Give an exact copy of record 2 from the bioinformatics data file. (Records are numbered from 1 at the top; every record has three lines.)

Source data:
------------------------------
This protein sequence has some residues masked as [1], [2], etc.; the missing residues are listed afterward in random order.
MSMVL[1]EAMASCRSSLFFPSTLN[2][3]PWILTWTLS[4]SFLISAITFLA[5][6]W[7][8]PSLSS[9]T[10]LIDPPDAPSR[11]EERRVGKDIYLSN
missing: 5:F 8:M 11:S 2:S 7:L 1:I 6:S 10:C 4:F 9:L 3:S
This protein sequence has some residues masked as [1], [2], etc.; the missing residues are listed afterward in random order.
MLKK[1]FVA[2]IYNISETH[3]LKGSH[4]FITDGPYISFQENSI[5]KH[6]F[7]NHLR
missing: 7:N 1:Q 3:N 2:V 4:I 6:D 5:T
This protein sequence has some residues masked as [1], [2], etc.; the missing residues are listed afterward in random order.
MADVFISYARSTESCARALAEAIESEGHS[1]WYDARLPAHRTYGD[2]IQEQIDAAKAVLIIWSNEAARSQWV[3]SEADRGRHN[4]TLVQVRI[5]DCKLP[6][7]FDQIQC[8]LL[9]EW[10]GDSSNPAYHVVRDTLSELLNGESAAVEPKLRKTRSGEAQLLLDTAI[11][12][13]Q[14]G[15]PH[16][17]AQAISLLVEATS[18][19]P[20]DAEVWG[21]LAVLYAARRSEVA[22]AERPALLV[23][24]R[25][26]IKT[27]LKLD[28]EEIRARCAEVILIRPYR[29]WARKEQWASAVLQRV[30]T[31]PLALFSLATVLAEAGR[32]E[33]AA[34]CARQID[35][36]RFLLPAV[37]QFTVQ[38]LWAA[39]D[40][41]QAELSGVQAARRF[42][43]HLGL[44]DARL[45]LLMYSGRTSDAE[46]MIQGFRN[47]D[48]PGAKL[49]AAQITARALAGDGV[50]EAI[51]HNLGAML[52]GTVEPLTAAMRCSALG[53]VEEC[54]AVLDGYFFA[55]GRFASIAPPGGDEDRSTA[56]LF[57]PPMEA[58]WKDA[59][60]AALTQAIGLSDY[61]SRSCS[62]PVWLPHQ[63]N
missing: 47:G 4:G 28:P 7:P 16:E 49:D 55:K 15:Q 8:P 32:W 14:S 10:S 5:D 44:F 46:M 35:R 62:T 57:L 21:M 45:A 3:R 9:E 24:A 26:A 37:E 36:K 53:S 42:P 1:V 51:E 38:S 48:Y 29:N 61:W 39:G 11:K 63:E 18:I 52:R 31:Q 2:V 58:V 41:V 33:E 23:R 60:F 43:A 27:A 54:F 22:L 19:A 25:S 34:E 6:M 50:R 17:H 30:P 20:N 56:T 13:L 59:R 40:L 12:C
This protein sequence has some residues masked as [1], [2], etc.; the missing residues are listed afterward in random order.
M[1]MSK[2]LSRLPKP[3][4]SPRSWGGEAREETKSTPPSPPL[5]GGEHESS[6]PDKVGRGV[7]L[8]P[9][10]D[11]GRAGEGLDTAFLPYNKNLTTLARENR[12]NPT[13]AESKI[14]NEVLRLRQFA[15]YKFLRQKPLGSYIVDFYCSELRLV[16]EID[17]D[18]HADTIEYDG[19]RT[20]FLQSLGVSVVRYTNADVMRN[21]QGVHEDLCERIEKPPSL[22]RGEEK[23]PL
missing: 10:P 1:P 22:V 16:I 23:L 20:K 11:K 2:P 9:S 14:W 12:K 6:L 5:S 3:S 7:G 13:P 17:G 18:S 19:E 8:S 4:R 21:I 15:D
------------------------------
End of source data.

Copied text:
This protein sequence has some residues masked as [1], [2], etc.; the missing residues are listed afterward in random order.
MLKK[1]FVA[2]IYNISETH[3]LKGSH[4]FITDGPYISFQENSI[5]KH[6]F[7]NHLR
missing: 7:N 1:Q 3:N 2:V 4:I 6:D 5:T